The city of Turkmenbashi (formerly, the city of Krasnovodsk), located on the Turkmen coast of the Caspian sea, is experiencing a critical situation with regard to supplying the residential districts with drinking water and electric power. In these hot summer months water is shut down for two, three or even more weeks. Continuous electricity cut-offs and voltage jumps are common.
The residents’ complaints are being ignored by all municipal, velayat and state governmental offices. In response to telephone calls, the President’s reception office says that they are aware of what is going on in Turkmenbashi, but no specific measures are being undertaken to remedy the situation. Addressing the city residents at the meeting, the executive of “Turkmenbashiagyzsuv” headquarters (water treatment plant) Abdy Orazov said that there is no water.
The instructions of the higher-ranking authorities to supply free water to the city residents by delivering it to residential districts in water trucks are not being executed. In the “Turkmenbashiagyzsuv” main office, water trucks are standing idle as no rubber and spare parts are available. Moreover, the drivers of a few water trucks, which are still operating, prefer to sell water for cash.
Apparently, fearing the mass discontent of the city inhabitants, the local authorities have instructed police officers to cordon the gates of the water treatment plant.
A similar critical situation applies to the electrical power supply. SinceTurkmenistangained independence not a single attempt has been undertaken to modernize transformer substations, cable and air power lines. Occasional reports about the installation of brand new transformer stations of various power capacity prove to be lies designed to ease social tension. Fire outbreaks on mainframe transformers, which receive high voltage current from electric power stations, and adapter transformers on distribution stations are occurring more often. In residential buildings fire hazards are on the rise and electrical household appliances burn down.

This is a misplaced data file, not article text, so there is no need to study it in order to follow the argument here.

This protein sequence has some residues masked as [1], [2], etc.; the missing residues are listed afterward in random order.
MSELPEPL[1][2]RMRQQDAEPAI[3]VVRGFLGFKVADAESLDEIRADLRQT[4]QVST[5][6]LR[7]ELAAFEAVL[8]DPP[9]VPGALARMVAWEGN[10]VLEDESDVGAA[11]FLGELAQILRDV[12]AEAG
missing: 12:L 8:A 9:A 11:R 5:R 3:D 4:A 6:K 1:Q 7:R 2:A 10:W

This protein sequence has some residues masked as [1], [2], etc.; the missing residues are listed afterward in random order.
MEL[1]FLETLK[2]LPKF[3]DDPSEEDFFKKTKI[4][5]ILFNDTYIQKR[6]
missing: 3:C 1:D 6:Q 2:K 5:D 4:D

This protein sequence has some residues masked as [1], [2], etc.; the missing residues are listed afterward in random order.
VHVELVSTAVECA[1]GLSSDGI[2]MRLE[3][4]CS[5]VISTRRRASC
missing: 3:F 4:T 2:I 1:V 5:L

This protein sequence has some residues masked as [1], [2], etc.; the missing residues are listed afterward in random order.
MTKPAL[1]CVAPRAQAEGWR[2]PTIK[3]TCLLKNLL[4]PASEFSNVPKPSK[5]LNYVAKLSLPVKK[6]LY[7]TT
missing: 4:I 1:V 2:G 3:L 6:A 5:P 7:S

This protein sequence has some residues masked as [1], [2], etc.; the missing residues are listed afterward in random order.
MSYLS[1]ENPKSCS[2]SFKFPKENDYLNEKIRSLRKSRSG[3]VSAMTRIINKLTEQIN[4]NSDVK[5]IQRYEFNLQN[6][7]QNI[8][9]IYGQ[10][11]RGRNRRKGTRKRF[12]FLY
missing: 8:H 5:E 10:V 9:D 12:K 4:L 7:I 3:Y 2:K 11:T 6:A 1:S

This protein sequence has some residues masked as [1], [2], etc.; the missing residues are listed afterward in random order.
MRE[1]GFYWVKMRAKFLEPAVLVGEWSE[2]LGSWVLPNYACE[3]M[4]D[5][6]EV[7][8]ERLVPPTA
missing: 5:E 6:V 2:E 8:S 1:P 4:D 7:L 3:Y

There are cases when the residents initiated court proceedings to compensate damage, but the applicants immediately start experiencing firsthand the pressure exerted by the law-enforcement agencies and the executives of companies or organizations where they are employed.
The city is virtually left to its own devices. This did not happen even during World War II. Long-term residents recall that even in the toughest conditions, the authorities managed to supply drinking water not only to the city with a population of 30 thousand residents, but to hundreds of thousands of refugees heading via the city to the east.
Many people, especially elderly inhabitants are moved to tears and are on the brink of suicidal attempts by the current developments in the city. They are especially insulted by the window dressing associated with the construction of Avaza, located several kilometers from Turkmenbashi. Unlike Turkmenbashi, Avaza is abundant in electric power and drinking water. From the municipal water tanks drinking water is constantly pumped out to supply water to holiday-makers and water hundreds of thousands of plants.
According to representatives of the public health centres, the city with a population of 50 thousand people may be exposed to the outbreak of infectious diseases. A similar situation is observed in all cities and localities in Turkmenistan’s west. In particular, in Cheleken and Bekdash the situation is much worse than in Turkmenbashi.